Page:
If there’s one thing we all need right now, it’s some semblance of peace and quiet. In a time like this when we’re needing to process information so rapidly, having access to mindful tools and resources is vital. For that reason alone, mobile gaming has never been more pertinent.
I’ve had experience using mindful apps in the past and have found them to be really beneficial for my own wellbeing. This is the first time I’ve delved into a mobile title that I can personally say acted as it’s own form of meditation and genuinely changed my mood while playing.
Mirages of Winter is a unique gameplay experience developed by Mirari Games. It’s an ambitious entry in the puzzle category as it’s approach and way of storytelling is so different from others out there. If you’re in need of some relaxation this game will do just the trick and is definitely one I’ll keep on the back burner for those more stressful times!
Beauty In The Abstract
Mirages of Winter is gorgeous. The Korean inspired art style coupled with its beautiful sound design make for a visually stunning experience. The story is centred around the passing of the seasons from winter to spring and plays out like an interactive poem.
Puzzle sections are solved through the use of elemental mechanics. By tapping on an object within the environment a coloured shape will appear representing the element and will then need to be placed somewhere else in the scene accordingly. A huge theme within the narrative is harmony and connection with the five elements; water, wood, fire, earth and metal. As much of the game’s lore is rooted in Asian philosophy, Zen practices are a big focus within how these puzzles are completed.
However, there were moments when a prompt would of been helpful. Because the story is told in such an abstract way, it wasn’t often that your goal would be in plain sight or even explained at all. Navigation also felt taxing in certain areas as environments are filled with a lot of blank white space and small objects and it wasn’t always clear where to go next.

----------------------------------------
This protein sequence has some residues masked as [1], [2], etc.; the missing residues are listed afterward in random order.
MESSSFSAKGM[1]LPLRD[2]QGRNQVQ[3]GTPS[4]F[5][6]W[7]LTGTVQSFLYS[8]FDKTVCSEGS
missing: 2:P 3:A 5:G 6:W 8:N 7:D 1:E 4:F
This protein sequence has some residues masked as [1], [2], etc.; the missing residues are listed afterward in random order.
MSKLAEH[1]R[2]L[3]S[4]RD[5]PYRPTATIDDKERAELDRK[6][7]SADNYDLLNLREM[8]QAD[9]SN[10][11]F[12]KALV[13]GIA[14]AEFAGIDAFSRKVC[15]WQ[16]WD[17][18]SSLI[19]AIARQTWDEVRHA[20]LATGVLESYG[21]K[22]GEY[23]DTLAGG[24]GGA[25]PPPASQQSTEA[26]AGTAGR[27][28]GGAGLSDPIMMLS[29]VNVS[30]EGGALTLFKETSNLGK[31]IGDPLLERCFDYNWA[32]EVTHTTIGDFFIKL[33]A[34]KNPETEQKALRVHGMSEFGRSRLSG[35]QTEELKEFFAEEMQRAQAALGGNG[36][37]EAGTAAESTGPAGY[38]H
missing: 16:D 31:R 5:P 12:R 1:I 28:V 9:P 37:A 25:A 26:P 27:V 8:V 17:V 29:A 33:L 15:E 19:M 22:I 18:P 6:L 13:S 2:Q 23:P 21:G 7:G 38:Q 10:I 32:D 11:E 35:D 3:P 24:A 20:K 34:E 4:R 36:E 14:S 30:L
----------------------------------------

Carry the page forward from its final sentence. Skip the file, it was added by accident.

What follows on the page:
It’s safe to say that Mirari Games have taken their player feedback on board though, as there is an email address stated on their website for players to reach out to when stuck during certain sections.
A New Concept For Mobile Gaming
Martin Goldschmid, Creative Director at the studio, aims to change the way players view mobile gaming. As a painter himself, the visuals played a key role in the overall experience and are made to be enjoyed as a ‘poetic space’ as well as interacted with. The game itself was inspired by a painting he did back in 2014 of a fisherman on a boat, a character that would later be implemented in Mirages.
It’s a lovely addition to the genre of ‘mindful gaming’ and felt reminiscent of titles like Journey and Flower, two of my personal favourites when I’m in need of a de-stress. Whilst this style of gameplay may not be for everyone, it’s exciting to see developers trying new things and sharing creativity with their audiences.
Take It At Your Own Pace
What I enjoyed most was the breathing room I had to go at my own speed. I was able to easily leave the app and re-enter without needing to manually save my progress.
Mirages encourages the player to move slowly and enjoy the little things. The animations themselves move gently and there is a never a sense of rush to get to your next objective. It is simply there when you feel a need to play it.
Content like this is so needed with what’s going on in the world right now. For a lot of us, it’s an especially overwhelming time and it can be hard to remember to practice self care through it all. Whether it’s a mindful meditation app, getting stuck into your favourite series or picking up a new game of any sort, a gentle reminder to slow down wouldn’t hurt at the moment.
Thank you so much to Mirari Games for the review copy! If you’d like to experience Mirages of Winter for yourself, it’s now available on all iOS devices and is priced at $4.99 AUD on the App Store.